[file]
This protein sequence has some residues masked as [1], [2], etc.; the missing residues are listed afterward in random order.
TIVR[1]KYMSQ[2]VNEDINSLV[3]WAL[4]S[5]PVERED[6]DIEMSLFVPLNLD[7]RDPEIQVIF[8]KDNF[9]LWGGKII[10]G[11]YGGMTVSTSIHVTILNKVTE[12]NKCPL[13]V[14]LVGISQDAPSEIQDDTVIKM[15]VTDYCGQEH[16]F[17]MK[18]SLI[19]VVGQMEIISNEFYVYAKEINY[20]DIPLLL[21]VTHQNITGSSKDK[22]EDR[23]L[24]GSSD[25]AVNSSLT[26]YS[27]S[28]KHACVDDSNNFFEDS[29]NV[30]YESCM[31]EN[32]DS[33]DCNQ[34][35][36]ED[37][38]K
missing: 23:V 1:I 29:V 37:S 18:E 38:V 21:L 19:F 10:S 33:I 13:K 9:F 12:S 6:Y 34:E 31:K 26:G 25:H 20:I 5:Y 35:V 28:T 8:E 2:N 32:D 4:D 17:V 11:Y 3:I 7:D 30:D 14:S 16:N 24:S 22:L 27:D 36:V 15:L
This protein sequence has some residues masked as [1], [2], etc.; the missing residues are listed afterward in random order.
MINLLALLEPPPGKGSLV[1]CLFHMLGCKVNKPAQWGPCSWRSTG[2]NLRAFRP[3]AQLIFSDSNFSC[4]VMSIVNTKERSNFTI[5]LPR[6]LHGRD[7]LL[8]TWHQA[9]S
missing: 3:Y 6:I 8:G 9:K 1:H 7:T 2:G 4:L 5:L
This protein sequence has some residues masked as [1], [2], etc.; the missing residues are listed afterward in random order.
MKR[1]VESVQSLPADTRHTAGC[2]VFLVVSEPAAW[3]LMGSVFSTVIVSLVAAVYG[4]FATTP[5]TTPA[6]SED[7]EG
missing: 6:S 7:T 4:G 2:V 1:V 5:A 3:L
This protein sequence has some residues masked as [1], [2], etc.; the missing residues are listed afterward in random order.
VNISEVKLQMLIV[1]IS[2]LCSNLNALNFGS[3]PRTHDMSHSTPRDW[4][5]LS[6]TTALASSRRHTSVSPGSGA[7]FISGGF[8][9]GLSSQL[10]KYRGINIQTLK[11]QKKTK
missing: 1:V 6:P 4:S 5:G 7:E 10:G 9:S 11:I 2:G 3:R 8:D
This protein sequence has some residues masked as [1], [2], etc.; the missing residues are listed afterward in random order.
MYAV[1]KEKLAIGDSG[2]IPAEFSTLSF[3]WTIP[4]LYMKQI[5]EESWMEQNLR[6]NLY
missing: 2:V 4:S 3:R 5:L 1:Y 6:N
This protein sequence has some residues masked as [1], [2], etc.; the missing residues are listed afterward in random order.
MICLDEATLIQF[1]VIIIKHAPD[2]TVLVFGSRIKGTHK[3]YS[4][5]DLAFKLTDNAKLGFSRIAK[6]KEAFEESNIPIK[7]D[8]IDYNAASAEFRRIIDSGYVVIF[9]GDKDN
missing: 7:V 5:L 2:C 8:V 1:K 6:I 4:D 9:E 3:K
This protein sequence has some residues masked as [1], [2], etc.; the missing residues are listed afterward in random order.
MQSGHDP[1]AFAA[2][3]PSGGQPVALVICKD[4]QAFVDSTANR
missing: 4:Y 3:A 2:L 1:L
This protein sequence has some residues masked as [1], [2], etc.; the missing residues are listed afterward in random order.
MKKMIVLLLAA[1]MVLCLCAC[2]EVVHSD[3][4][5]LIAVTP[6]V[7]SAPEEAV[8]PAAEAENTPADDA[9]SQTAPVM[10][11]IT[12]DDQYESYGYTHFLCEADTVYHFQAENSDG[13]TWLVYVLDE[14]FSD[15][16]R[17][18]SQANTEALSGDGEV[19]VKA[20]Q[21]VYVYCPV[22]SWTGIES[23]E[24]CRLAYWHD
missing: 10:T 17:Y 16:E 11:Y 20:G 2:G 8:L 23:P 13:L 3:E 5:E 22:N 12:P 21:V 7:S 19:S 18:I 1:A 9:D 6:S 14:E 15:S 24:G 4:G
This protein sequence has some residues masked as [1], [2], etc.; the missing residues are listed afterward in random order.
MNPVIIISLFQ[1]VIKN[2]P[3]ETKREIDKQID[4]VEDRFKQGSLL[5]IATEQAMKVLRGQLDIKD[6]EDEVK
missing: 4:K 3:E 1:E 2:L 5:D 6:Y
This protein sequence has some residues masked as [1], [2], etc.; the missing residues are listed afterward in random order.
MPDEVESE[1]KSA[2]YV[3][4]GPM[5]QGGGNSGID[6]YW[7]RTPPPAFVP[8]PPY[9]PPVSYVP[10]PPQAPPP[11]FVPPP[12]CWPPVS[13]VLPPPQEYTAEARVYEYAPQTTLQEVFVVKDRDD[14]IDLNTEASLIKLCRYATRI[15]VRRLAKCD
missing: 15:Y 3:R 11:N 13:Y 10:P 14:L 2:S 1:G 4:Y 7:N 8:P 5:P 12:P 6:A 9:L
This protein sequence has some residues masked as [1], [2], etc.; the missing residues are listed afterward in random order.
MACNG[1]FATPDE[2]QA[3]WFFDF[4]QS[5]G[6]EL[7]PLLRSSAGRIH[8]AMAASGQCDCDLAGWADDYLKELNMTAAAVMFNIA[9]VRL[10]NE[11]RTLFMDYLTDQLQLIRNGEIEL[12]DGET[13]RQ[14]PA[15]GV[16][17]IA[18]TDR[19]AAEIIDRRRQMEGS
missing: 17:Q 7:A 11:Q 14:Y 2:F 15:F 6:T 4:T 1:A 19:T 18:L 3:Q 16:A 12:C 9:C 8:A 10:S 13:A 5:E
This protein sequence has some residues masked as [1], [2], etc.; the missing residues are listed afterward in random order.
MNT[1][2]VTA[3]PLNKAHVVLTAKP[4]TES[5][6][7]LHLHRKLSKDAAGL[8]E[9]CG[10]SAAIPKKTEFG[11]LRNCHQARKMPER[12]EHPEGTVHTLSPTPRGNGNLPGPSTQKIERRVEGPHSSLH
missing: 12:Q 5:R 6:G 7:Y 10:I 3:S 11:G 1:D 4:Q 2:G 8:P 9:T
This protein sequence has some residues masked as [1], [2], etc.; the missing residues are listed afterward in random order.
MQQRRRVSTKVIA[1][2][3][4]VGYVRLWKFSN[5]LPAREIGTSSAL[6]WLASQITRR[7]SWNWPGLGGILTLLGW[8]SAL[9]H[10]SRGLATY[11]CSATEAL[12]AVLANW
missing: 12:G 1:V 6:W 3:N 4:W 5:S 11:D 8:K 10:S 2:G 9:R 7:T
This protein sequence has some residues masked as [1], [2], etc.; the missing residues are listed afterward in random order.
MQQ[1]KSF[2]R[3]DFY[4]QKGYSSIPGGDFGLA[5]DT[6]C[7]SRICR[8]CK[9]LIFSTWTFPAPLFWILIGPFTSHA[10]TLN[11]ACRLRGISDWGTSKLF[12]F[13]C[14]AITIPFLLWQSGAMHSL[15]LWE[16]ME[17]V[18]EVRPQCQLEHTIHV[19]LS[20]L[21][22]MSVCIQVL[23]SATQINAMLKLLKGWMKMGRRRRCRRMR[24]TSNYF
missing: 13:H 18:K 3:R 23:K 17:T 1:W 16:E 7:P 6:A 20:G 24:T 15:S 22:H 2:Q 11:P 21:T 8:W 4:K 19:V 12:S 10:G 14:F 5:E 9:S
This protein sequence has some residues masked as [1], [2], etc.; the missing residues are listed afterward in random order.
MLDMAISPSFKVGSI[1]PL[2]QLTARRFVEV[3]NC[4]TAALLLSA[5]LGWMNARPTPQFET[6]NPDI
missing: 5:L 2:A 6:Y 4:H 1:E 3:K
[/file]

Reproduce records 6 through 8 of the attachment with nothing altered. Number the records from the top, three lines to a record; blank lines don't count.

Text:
This protein sequence has some residues masked as [1], [2], etc.; the missing residues are listed afterward in random order.
MICLDEATLIQF[1]VIIIKHAPD[2]TVLVFGSRIKGTHK[3]YS[4][5]DLAFKLTDNAKLGFSRIAK[6]KEAFEESNIPIK[7]D[8]IDYNAASAEFRRIIDSGYVVIF[9]GDKDN
missing: 7:V 5:L 2:C 8:V 1:K 6:I 4:D 9:E 3:K
This protein sequence has some residues masked as [1], [2], etc.; the missing residues are listed afterward in random order.
MQSGHDP[1]AFAA[2][3]PSGGQPVALVICKD[4]QAFVDSTANR
missing: 4:Y 3:A 2:L 1:L
This protein sequence has some residues masked as [1], [2], etc.; the missing residues are listed afterward in random order.
MKKMIVLLLAA[1]MVLCLCAC[2]EVVHSD[3][4][5]LIAVTP[6]V[7]SAPEEAV[8]PAAEAENTPADDA[9]SQTAPVM[10][11]IT[12]DDQYESYGYTHFLCEADTVYHFQAENSDG[13]TWLVYVLDE[14]FSD[15][16]R[17][18]SQANTEALSGDGEV[19]VKA[20]Q[21]VYVYCPV[22]SWTGIES[23]E[24]CRLAYWHD
missing: 10:T 17:Y 16:E 11:Y 20:G 2:G 8:L 23:P 13:L 3:E 5:E 22:N 12:P 21:V 7:S 19:S 18:I 1:A 9:D 6:S 14:E 15:S 24:G 4:G